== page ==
. . . → Read More: We Break It, We Buy It, Part 1, By Gary Stamper
It’s bad enough that the Fukushima nuclear power plant no. 1 (FNPP#1) is leaking upwards of 160 billion becquerels of radiation into the ocean every day, including cesium, strontium and who knows what else on a list of dangerous isotopes (2). However, Japan’s prime minister continues to contradict himself, speaking with a forked tongue out of both sides of his mouth-with-foot-inserted. Fukushima was not a disaster waiting to happen: it was a foregone conclusion. For several years previous to 2011 I preached the dangers of nuclear technology. Most of my university students agreed with me and once they had the facts were dead-set against it. Some students did and still do believe that “the moon is made of green cheese” and “Japan needs nuclear power” but I have never been presented with a balanced model of empirical data to support such an argument.
. . . → Read More: Japan’s Theater Of The Nuclear Absurd, By Richard Wilcox
In Part One of this essay, (http://www NULL.collapsingintoconsciousness NULL.com/paradigm-shifts-and-tipping-points-by-gary-stamper/) we looked at defining the terms “paradigm shift” and “tipping point” as they apply to the multiple-systems failure scenario we find ourselves in today. As we and others have pointed out for years, these failures are pandemic. They are everywhere: Education, economy, government, social systems, peak everything, and on and on the list goes. to the point where it’s difficult to find systems that are thriving. But nowhere are the failure of systems more critical, more in your face, and more threatening than Climate Change and Fukushima. Either one of these has the potential to sound the death knell of the entire human race. But before we move to the possibility of positive paradigm shifts and the tipping points needed to that might mitigate each, let’s touch on both.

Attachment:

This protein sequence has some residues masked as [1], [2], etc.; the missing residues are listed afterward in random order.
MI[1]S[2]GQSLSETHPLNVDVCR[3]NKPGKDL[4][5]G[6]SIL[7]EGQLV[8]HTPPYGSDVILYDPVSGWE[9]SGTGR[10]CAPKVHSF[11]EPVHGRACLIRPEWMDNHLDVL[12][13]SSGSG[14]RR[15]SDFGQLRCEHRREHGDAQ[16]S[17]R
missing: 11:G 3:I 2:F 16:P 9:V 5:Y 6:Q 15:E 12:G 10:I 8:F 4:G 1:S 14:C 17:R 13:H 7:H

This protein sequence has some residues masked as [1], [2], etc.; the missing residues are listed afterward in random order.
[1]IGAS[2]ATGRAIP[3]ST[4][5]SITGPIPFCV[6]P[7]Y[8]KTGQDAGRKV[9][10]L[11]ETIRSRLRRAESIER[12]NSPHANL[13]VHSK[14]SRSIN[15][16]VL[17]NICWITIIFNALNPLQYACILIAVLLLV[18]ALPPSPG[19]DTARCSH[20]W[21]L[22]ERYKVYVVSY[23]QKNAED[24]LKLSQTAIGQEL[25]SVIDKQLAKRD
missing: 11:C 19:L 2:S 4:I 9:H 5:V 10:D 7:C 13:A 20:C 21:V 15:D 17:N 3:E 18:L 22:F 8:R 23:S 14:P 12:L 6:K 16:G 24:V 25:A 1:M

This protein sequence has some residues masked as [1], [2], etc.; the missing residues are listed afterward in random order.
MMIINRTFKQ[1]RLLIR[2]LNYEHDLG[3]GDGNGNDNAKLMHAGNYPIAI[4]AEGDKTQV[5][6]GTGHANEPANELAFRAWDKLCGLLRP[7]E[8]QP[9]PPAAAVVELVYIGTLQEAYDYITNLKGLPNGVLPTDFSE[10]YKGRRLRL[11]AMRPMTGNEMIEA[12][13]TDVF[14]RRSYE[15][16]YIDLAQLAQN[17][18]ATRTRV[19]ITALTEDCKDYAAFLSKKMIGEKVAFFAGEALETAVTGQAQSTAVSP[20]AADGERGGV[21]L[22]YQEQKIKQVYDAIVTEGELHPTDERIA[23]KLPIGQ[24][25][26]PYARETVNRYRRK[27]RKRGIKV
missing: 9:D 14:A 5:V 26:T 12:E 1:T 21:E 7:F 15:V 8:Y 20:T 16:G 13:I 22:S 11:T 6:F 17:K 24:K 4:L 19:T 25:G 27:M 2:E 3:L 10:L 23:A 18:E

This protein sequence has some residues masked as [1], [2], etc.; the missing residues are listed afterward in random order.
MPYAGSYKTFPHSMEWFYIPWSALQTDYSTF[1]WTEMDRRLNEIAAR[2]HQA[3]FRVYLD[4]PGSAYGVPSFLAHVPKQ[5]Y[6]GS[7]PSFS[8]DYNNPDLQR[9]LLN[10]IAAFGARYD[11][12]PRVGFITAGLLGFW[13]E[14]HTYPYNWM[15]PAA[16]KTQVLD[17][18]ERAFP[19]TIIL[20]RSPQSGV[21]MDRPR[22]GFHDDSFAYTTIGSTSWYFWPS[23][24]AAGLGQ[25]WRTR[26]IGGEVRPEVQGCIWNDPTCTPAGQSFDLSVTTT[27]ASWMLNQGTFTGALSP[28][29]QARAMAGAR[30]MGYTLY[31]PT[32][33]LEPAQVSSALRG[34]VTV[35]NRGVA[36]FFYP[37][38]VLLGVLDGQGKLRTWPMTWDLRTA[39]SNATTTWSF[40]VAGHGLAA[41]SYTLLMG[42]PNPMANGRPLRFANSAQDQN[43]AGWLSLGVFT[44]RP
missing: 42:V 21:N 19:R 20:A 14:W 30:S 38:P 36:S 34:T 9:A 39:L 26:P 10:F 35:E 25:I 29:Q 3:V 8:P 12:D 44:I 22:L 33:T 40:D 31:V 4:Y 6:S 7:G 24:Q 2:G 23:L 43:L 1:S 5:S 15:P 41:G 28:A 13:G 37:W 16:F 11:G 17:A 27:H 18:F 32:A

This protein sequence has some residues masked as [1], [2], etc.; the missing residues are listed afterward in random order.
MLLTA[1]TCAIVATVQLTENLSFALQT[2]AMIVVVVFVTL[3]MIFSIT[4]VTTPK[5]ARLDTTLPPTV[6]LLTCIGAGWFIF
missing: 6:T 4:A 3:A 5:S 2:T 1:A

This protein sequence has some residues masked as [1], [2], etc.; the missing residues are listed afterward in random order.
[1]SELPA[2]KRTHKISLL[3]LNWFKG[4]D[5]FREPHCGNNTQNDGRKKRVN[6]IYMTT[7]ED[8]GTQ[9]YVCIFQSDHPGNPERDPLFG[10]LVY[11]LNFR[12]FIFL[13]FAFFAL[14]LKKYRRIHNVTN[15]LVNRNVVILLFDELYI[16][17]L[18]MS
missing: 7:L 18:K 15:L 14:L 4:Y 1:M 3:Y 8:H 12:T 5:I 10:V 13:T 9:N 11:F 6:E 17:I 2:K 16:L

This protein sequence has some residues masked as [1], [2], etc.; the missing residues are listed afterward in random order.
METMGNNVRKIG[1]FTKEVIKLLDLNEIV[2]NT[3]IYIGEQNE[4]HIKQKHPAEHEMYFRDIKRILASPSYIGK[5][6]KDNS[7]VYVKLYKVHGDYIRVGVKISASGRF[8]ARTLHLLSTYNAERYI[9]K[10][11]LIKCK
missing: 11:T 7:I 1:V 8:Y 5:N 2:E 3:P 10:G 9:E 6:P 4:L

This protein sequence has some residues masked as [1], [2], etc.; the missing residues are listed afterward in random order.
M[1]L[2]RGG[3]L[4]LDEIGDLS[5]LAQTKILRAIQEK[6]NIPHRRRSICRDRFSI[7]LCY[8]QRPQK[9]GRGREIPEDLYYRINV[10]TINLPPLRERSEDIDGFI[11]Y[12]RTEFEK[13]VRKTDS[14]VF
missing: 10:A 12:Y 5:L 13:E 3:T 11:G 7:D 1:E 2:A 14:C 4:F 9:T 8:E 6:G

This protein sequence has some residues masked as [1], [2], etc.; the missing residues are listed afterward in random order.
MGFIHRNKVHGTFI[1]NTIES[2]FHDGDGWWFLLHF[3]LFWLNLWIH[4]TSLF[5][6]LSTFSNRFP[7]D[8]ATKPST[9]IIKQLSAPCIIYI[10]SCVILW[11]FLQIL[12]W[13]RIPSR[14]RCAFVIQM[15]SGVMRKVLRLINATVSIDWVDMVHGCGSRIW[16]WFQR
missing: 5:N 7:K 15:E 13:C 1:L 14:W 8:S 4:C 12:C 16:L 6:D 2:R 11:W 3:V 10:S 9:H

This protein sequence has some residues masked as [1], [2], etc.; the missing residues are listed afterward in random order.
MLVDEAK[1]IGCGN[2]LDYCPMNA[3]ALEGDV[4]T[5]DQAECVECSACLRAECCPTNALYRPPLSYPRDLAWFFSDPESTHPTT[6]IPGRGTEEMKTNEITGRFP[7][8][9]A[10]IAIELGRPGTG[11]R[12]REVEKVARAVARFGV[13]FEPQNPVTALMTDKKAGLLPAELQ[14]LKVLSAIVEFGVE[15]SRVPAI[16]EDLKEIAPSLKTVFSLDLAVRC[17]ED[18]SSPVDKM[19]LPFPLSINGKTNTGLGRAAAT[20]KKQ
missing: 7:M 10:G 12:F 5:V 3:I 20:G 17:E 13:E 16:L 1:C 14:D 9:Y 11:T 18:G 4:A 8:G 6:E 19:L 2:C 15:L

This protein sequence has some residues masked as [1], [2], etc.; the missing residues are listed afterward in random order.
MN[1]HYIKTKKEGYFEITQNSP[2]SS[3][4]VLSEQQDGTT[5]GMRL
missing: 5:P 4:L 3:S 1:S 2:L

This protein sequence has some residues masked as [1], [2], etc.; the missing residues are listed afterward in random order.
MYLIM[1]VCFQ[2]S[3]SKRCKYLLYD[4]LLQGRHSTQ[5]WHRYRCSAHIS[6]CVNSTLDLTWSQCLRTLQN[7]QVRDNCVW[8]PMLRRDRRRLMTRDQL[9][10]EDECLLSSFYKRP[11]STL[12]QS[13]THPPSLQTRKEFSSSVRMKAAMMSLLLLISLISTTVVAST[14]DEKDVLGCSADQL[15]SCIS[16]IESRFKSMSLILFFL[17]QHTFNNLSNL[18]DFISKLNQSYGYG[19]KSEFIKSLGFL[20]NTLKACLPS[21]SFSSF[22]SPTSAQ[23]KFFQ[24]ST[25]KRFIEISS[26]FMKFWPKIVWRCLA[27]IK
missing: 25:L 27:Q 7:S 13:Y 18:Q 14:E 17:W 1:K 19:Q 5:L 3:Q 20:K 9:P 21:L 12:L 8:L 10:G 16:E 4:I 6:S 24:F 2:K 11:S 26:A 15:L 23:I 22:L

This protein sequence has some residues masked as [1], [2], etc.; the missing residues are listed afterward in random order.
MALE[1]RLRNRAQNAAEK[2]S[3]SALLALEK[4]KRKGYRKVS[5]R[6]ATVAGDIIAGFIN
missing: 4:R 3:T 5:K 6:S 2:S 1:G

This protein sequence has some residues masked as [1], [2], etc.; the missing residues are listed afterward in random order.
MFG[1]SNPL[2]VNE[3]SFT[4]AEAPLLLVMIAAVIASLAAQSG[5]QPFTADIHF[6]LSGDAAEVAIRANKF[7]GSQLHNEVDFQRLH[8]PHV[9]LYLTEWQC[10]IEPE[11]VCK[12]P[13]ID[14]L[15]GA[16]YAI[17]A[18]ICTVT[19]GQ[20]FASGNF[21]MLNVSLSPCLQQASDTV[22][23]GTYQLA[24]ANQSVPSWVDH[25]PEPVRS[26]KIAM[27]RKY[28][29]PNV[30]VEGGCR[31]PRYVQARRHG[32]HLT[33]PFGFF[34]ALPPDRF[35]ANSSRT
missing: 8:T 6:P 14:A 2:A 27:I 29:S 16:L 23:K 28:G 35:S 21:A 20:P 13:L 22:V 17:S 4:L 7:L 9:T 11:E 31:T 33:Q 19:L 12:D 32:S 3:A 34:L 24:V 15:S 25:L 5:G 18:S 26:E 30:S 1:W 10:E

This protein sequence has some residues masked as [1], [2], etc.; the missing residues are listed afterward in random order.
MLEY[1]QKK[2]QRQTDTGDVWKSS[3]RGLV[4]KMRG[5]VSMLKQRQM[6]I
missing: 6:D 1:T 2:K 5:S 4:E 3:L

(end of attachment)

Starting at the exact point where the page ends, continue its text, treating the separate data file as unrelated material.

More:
. . . → Read More: Paradigm Shifts And Tipping Points, Part 2, By Gary Stamper And Michael Wolff
Recently a reader of my website asked me to clarify the difference between resignation and surrender. When faced with catastrophic climate change, near-term extinction, and the worst emission of radiation in the history of the world from the Fukushima nuclear power plant, how should we respond? The reader found himself swimming in deep despair and feeling very much like giving up—perhaps even ceasing the breast strokes of vigorous swimming, plunging further into the despair, and intentionally inhaling as deeply as possible. Well, that would be suicide, and he didn’t feel ready for that—at least not in that moment, and the word “surrender” kept coming to mind, but isn’t that the same as giving up?
. . . → Read More: Fukushima, Climate Change, Near-Term Extinction: Resignation Vs. Surrender, By Carolyn Baker